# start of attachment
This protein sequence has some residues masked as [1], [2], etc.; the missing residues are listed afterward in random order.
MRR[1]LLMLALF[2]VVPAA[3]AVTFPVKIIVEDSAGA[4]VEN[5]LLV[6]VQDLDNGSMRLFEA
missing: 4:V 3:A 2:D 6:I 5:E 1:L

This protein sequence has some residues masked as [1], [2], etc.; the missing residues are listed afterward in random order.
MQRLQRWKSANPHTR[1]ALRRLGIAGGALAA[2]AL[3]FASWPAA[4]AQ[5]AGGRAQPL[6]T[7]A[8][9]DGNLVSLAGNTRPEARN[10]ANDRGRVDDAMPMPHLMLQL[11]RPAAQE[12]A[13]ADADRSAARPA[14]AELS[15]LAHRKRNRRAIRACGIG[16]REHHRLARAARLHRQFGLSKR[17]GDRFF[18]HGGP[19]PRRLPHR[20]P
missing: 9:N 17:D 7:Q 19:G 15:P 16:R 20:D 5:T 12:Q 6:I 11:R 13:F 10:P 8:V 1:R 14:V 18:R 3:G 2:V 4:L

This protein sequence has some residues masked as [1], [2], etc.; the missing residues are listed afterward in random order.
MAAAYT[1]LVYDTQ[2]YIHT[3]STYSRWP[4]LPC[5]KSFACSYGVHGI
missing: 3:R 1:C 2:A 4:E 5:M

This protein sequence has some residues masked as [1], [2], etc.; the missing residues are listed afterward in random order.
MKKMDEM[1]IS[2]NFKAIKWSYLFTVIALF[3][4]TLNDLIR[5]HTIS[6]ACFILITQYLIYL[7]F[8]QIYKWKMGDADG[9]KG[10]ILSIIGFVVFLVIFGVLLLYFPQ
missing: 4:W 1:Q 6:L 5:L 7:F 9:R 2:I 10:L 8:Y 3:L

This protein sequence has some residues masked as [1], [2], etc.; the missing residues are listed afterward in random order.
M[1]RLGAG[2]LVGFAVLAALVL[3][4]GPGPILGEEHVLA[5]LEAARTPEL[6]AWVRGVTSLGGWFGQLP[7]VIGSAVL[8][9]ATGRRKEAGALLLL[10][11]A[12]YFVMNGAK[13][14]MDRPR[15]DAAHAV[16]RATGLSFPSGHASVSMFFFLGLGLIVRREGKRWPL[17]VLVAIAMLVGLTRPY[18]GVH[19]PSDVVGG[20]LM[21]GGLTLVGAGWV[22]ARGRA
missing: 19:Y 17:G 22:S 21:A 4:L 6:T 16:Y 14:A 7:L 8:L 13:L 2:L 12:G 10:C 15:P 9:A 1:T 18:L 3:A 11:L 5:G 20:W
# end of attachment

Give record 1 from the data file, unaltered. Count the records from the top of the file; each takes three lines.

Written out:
This protein sequence has some residues masked as [1], [2], etc.; the missing residues are listed afterward in random order.
MRR[1]LLMLALF[2]VVPAA[3]AVTFPVKIIVEDSAGA[4]VEN[5]LLV[6]VQDLDNGSMRLFEA
missing: 4:V 3:A 2:D 6:I 5:E 1:L